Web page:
Regarding the statistic that Dr. King mentioned about St. Louis – it really hasn’t changed all that much in the last 50 years. If anything, the percentage of crime in St. Louis involving blacks has likely RISEN since 1961. Some of this is no doubt directly due to arrests related to the war on drugs, which has led to a massively lopsided rate of incarceration between blacks and whites, high rates of recidivism, etc. Arrest rates and incarceration rates do not necessarily reflect the proportion of those actually committing crimes- just those that got caught. (Incidentally, the extent to which our prison system turns non-violent offenders into violent ones is one of the major reasons why I think the war on drugs needs to be seriously reviewed and reformed, if not dumped entirely.)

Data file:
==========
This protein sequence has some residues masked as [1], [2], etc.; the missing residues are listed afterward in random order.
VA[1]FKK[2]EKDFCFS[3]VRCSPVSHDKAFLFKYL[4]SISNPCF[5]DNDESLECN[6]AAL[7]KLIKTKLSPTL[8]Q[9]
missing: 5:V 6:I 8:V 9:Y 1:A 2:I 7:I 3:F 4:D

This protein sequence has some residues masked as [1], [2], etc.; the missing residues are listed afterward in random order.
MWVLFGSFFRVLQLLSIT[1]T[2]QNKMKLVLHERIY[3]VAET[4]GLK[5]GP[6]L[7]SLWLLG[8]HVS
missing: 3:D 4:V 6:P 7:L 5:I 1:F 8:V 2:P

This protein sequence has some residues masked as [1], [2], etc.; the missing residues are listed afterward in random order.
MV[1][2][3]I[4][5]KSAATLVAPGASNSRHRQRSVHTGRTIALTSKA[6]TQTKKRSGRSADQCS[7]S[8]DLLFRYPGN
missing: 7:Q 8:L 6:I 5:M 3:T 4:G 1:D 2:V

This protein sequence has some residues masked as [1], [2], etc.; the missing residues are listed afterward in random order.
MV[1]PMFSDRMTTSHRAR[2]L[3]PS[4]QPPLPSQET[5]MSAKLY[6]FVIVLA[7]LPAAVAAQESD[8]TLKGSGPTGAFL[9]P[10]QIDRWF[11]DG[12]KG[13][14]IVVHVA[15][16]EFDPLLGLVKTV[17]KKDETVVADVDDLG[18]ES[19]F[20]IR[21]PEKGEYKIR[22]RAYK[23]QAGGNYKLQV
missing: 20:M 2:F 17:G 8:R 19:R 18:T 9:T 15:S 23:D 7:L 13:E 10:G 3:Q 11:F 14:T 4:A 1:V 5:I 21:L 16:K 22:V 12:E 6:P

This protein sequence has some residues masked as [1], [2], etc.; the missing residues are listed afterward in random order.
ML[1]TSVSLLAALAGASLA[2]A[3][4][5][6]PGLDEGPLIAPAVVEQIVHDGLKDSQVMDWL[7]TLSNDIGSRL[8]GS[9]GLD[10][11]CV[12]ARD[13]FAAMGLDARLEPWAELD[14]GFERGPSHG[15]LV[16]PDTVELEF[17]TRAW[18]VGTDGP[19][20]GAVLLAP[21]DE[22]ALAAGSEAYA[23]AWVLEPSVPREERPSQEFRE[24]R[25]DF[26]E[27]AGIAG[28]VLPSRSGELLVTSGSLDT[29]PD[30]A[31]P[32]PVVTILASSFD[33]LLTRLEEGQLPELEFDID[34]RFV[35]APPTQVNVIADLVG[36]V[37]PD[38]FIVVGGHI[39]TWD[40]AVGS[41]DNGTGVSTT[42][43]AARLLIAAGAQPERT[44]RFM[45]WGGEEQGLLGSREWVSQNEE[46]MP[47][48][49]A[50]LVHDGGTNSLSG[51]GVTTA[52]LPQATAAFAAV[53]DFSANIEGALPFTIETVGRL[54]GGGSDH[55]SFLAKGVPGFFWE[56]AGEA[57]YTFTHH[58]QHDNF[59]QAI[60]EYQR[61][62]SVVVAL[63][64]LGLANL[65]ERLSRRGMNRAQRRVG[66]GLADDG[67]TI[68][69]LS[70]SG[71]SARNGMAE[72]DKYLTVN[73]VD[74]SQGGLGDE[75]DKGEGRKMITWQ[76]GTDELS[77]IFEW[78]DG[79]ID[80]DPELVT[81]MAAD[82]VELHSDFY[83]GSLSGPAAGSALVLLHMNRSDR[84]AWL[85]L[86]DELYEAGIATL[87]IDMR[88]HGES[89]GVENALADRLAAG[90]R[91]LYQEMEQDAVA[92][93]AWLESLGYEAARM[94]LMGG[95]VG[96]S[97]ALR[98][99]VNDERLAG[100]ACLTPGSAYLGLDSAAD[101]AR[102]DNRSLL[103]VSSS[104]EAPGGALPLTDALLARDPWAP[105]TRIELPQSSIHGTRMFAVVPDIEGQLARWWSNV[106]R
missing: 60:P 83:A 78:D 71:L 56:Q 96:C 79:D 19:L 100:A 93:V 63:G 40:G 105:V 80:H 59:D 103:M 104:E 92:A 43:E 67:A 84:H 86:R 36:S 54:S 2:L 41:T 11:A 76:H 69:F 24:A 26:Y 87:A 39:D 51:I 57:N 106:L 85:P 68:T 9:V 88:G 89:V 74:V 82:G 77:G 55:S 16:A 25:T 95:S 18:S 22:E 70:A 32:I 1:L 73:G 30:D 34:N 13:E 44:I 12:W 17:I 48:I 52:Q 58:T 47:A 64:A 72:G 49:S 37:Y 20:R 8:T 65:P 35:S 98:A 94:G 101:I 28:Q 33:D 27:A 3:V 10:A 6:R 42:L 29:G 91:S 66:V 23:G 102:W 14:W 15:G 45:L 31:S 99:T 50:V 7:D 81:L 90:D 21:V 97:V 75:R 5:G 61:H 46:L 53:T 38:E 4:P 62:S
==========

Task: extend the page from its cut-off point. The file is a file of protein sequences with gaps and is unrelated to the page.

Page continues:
The extent to which differing arrest rates between whites and blacks could demonstrate racial bias is not likely to be significant enough to overshadow some of what we know- that we haven’t been making progress on this front. For instance, according to CDC data, in 2010, 77% of murder victims in St. Louis were black. FBI UCR data from 2010 showing that in homicides with black victims, roughly 90% were killed by another black person. Thus, assuming national data is at least a decent proxy for victim/offender relationships in St. Louis, that means an estimated 69% of homicides in St. Louis in 2010 were likely black on black. That would leave approximately 8% of St. Louis homicides in 2010 being blacks killed by other races, and the remaining 33% being comprised of white and other non-black victims being killed (in the case of whites, mostly by whites- as at a national level only 13% of homicides with white victims were committed by blacks. The stats for “other races” [the FBI’s designation, not mine] are small enough that it’s hard to estimate accurately.)